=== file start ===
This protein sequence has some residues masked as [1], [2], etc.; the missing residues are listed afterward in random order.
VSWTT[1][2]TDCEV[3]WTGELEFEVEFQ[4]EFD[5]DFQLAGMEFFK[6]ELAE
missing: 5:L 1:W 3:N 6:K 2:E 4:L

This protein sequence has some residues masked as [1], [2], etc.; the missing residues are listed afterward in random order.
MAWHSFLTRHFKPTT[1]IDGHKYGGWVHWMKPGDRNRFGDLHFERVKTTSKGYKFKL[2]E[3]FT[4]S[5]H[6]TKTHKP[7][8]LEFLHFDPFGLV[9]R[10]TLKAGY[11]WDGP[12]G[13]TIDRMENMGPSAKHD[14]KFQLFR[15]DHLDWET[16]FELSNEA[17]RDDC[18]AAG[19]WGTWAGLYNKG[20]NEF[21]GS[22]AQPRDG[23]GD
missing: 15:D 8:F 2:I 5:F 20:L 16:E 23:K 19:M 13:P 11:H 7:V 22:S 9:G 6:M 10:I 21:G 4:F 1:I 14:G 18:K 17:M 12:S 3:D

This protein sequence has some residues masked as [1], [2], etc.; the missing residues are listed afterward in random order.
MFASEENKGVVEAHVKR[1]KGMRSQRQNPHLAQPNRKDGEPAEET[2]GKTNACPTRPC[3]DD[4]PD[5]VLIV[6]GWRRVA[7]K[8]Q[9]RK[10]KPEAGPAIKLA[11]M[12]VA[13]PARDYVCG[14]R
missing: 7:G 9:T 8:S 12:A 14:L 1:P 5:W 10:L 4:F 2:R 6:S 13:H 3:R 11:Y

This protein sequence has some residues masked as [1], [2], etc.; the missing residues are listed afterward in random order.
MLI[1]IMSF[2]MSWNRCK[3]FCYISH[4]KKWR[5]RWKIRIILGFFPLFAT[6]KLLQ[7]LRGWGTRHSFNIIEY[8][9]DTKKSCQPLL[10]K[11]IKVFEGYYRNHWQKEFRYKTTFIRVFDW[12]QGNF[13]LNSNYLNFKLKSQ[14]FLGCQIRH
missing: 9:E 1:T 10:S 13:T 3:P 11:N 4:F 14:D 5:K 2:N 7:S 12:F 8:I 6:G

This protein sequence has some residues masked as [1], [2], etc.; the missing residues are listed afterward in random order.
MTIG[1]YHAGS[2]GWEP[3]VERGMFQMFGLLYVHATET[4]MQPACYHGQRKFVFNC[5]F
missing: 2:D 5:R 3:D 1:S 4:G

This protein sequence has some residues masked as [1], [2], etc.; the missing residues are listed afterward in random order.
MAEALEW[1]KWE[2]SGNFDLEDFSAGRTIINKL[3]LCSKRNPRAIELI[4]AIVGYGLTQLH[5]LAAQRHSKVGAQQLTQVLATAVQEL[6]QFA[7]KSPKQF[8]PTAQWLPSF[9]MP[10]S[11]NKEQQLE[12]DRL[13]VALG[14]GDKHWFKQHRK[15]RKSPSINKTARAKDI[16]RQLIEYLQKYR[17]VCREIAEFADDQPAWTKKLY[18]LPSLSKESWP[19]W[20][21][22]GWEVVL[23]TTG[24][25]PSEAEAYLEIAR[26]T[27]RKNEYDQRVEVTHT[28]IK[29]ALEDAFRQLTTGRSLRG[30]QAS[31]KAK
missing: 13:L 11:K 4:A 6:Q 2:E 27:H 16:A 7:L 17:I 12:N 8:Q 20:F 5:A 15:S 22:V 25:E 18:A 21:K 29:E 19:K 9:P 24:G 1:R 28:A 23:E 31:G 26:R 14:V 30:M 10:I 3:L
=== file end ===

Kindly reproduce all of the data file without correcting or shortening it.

This protein sequence has some residues masked as [1], [2], etc.; the missing residues are listed afterward in random order.
VSWTT[1][2]TDCEV[3]WTGELEFEVEFQ[4]EFD[5]DFQLAGMEFFK[6]ELAE
missing: 5:L 1:W 3:N 6:K 2:E 4:L

This protein sequence has some residues masked as [1], [2], etc.; the missing residues are listed afterward in random order.
MAWHSFLTRHFKPTT[1]IDGHKYGGWVHWMKPGDRNRFGDLHFERVKTTSKGYKFKL[2]E[3]FT[4]S[5]H[6]TKTHKP[7][8]LEFLHFDPFGLV[9]R[10]TLKAGY[11]WDGP[12]G[13]TIDRMENMGPSAKHD[14]KFQLFR[15]DHLDWET[16]FELSNEA[17]RDDC[18]AAG[19]WGTWAGLYNKG[20]NEF[21]GS[22]AQPRDG[23]GD
missing: 15:D 8:F 2:I 5:F 20:L 16:E 23:K 19:M 13:P 11:H 7:V 22:S 9:G 6:M 10:I 21:G 4:F 1:I 14:G 18:K 17:M 12:S 3:D

This protein sequence has some residues masked as [1], [2], etc.; the missing residues are listed afterward in random order.
MFASEENKGVVEAHVKR[1]KGMRSQRQNPHLAQPNRKDGEPAEET[2]GKTNACPTRPC[3]DD[4]PD[5]VLIV[6]GWRRVA[7]K[8]Q[9]RK[10]KPEAGPAIKLA[11]M[12]VA[13]PARDYVCG[14]R
missing: 7:G 9:T 8:S 12:A 14:L 1:P 5:W 10:L 4:F 2:R 6:S 13:H 3:R 11:Y

This protein sequence has some residues masked as [1], [2], etc.; the missing residues are listed afterward in random order.
MLI[1]IMSF[2]MSWNRCK[3]FCYISH[4]KKWR[5]RWKIRIILGFFPLFAT[6]KLLQ[7]LRGWGTRHSFNIIEY[8][9]DTKKSCQPLL[10]K[11]IKVFEGYYRNHWQKEFRYKTTFIRVFDW[12]QGNF[13]LNSNYLNFKLKSQ[14]FLGCQIRH
missing: 9:E 1:T 10:S 13:T 3:P 11:N 4:F 14:D 5:K 2:N 7:S 12:F 8:I 6:G

This protein sequence has some residues masked as [1], [2], etc.; the missing residues are listed afterward in random order.
MTIG[1]YHAGS[2]GWEP[3]VERGMFQMFGLLYVHATET[4]MQPACYHGQRKFVFNC[5]F
missing: 2:D 5:R 3:D 1:S 4:G

This protein sequence has some residues masked as [1], [2], etc.; the missing residues are listed afterward in random order.
MAEALEW[1]KWE[2]SGNFDLEDFSAGRTIINKL[3]LCSKRNPRAIELI[4]AIVGYGLTQLH[5]LAAQRHSKVGAQQLTQVLATAVQEL[6]QFA[7]KSPKQF[8]PTAQWLPSF[9]MP[10]S[11]NKEQQLE[12]DRL[13]VALG[14]GDKHWFKQHRK[15]RKSPSINKTARAKDI[16]RQLIEYLQKYR[17]VCREIAEFADDQPAWTKKLY[18]LPSLSKESWP[19]W[20][21][22]GWEVVL[23]TTG[24][25]PSEAEAYLEIAR[26]T[27]RKNEYDQRVEVTHT[28]IK[29]ALEDAFRQLTTGRSLRG[30]QAS[31]KAK
missing: 13:L 11:K 4:A 6:Q 2:E 27:H 16:A 7:L 17:I 12:N 8:Q 20:F 5:A 15:S 22:V 25:E 18:A 21:K 29:E 19:K 9:P 24:G 1:R 28:A 23:E 31:G 26:R 14:V 30:M 10:I 3:L